Starting a side hustle can serve multiple purposes, and it often boils down to a personal choice between pursuing extra income or following a passion.

Data from the survey shows that almost half (47.6%) of the respondents indicated they have a side hustle to generate a secondary source of income. 18% reported they are exploring creative interests or their passion, and 13% are taking advantage of an opportunity.

Loadshedding is affecting more than half of side-hustlers within the informal economy

The impact of rolling blackouts in the formalised economy is often reported on, but less so in the informal sector. Data from the survey indicates loadshedding is having a significant impact on side-hustlers, especially those operating within the township economy. More than half (53%) of the respondents say they have been negatively affected.

Some 40% of respondents reported that loadshedding has cost them between R1 000 and R4 999 per month and 9% over R10 000 per month. The impact cited by these individuals included lost business (18%); supply chain issues (16%); impact on production (16%); and damage to equipment (14%).

Over a third of side hustlers have adopted off-grid solutions

It is encouraging to note that a significant portion of side-hustlers (38%) have embraced off-grid solutions. These individuals have taken proactive measures to mitigate the impact of power outages on their businesses within the informal economy.

Some of these off-grid solutions include alternative energy sources such as solar panels, generators or battery-powered equipment.

Service industry side-hustles incur limited startup costs

The results showed that people who invested more to start up their side hustles have a higher average side hustle income. It makes sense that increased investment in a business is likely to result in higher returns.

However, there are some in the services industry who earn fairly well from their side hustle with very little startup costs. Some of these include laundry services, food deliveries, childcare, tutoring, baking, vlogging, vintage clothing resale, seamstressing and jewellery design.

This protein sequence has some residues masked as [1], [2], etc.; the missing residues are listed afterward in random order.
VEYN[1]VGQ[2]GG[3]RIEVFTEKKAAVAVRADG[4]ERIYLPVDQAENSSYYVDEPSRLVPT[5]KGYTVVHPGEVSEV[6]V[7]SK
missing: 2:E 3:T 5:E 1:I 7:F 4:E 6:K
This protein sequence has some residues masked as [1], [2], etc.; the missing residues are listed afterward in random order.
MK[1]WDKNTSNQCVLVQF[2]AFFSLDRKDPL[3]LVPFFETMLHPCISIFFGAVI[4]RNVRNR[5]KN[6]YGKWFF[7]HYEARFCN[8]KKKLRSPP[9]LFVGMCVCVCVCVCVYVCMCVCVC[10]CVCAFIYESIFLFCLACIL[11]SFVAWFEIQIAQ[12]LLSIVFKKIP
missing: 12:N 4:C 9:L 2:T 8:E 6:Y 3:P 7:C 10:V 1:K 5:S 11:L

One of the advantages of service industry side hustles is that they typically incur lower costs. Compared to starting a business in industries that require substantial investments in physical assets or inventory, service-based side hustles often have lower barriers to entry – making them more accessible to individuals with limited capital.

Popular ways to fund a side hustle

Nearly half of respondents (47.8%) say they spent between R100 and R1 000 getting their side hustle up and running. To fund their side hustle, 20% of respondents used some form of credit or loan, while 13% borrowed money from a friend or family member. Respondents indicated they also used personal savings, bootstrapping, crowdfunding and stokvels.

“It is clear that a side hustle can improve your financial situation,” says Williams. “It is a way to earn income in addition to your full-time job – and with the extra income, it may be easier to pay bills, contribute to your savings or assist with emergency expenses.

“It is, however, important for side-hustlers to carefully consider startup costs and funding options. They need to assess their financial situation, the specific needs of their business, and the associated risks of taking on debt,” he concludes.